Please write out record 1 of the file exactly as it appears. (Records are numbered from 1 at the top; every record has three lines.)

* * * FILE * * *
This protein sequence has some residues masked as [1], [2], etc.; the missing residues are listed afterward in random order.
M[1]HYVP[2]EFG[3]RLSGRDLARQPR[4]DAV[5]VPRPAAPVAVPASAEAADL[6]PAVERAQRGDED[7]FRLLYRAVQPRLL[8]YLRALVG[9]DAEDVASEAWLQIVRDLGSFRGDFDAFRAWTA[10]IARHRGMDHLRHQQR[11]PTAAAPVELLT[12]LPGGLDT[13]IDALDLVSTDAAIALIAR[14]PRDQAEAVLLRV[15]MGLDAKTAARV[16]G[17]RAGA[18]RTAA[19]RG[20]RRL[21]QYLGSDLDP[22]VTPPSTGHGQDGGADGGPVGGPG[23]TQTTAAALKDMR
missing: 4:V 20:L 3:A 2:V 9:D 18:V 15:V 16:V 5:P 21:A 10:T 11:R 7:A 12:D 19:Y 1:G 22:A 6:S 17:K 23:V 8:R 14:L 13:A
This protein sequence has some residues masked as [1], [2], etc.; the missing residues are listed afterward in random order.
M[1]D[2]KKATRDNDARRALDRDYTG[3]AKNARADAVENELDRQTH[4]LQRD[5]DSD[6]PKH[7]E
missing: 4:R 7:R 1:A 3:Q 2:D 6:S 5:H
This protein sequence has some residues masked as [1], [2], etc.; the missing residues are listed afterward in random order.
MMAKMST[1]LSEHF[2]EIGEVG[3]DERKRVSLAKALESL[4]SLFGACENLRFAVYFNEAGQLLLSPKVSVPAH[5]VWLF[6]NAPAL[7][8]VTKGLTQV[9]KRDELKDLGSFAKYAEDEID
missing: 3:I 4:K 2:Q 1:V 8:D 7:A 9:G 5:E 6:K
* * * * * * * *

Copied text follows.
This protein sequence has some residues masked as [1], [2], etc.; the missing residues are listed afterward in random order.
M[1]HYVP[2]EFG[3]RLSGRDLARQPR[4]DAV[5]VPRPAAPVAVPASAEAADL[6]PAVERAQRGDED[7]FRLLYRAVQPRLL[8]YLRALVG[9]DAEDVASEAWLQIVRDLGSFRGDFDAFRAWTA[10]IARHRGMDHLRHQQR[11]PTAAAPVELLT[12]LPGGLDT[13]IDALDLVSTDAAIALIAR[14]PRDQAEAVLLRV[15]MGLDAKTAARV[16]G[17]RAGA[18]RTAA[19]RG[20]RRL[21]QYLGSDLDP[22]VTPPSTGHGQDGGADGGPVGGPG[23]TQTTAAALKDMR
missing: 4:V 20:L 3:A 2:V 9:D 18:V 15:V 16:V 5:P 21:A 10:T 11:R 7:A 12:D 19:Y 1:G 22:A 6:S 17:K 23:V 8:R 14:L 13:A